Spring Cleaning for Windows
We were going to ignore this one, but it’s been all over the tech forums the past couple of weeks and we couldn’t resist weighing in.
The highly anticipated (and much delayed) release of Windows 8 is just around the corner. The next iteration of Microsoft’s marquee OS has completely reimagined PC computing. Tasked with merging desktop, tablet and mobile interfaces under one central UI, Windows 8 is bound to create more headaches than brand advocates – at least at the onset.
Still, you can’t reinvent the wheel and expect it to sell wrapped in the same old packaging.
And so, we continue our Facelift | Faceoff series with a review of the new logo Microsoft has identified to carry Windows forward.
Before the facelift:
If you are part of corporate America, this image is already ingrained in your brain. Since the release of Windows 95, Microsoft has used varying iterations of its “flying window.”
While minor tweaks in type face and subtle nuances in color tones are seen over the years, the red, green, blue and yellow quadrants have remained fixed regardless of version (and we have no doubt some poetic and overly-verbose prose exists which deconstructs the rationale behind each).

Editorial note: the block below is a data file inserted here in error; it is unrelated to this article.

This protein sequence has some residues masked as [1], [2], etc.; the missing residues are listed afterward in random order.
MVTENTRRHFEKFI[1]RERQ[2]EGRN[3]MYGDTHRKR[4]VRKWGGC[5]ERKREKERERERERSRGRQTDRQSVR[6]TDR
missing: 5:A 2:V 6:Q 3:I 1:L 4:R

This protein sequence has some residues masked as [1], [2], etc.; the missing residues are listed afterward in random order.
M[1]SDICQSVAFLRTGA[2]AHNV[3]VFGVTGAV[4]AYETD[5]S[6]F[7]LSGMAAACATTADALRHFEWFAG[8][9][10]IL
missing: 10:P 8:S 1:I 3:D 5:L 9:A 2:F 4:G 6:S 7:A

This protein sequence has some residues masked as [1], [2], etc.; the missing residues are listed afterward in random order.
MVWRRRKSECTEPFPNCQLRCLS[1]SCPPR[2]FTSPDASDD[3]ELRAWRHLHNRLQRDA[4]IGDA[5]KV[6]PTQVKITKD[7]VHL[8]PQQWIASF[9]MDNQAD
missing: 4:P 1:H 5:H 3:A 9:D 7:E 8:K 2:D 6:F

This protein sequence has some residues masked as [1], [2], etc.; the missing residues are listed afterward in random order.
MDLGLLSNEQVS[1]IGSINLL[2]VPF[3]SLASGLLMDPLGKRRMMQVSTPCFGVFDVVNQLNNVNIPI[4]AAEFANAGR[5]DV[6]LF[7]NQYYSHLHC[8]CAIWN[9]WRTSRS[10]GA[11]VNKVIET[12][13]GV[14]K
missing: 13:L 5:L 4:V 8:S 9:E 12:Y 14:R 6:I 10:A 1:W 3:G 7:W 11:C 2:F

Gizmodo’s Windows Logo Timeline sums it up best:
So what’s the next logical step in the evolution of the Flying Window?
The new logo follows a more recent trend in clean and crisp design (essential in maintaining brand integrity across both traditional/virtual channels). Text over graphics, Windows 8 occupies a greater stretch of horizontal space while reducing the flying window to a symbolic version of its former self. Perhaps the greatest change is the decision to banish the multi-color in favor of a new, almost neon-pastel blue.
30k Ft Weighs In:
The logo does feel clean and simple, restoring our hope that the OS will follow suit from a user perspective.
If you’ve seen screen shots of Windows 8 beta tests, you can agree that the logo’s “window” looks a lot like the screen icons/apps that dominate the Windows 8 user experience.
And so, rather than reconfiguring the existing, flying window – a symbol that has no applicability or function within the actual OS – Microsoft opted to create a new icon that actually mimics the product’s functionality – brilliant.
We’re with the majority – is that a Scandinavian country’s flag in front of the text treatment? The “window” feels so abstract when compared against Windows 7 that we don’t immediately get it.
What’s wrong with keeping the legacy red, green, blue, yellow and intact on the quadrants? It’s a compromise that would retain all that’s good and not feel as foreign to users already weary at the thought of learning a new system.
Which do you prefer?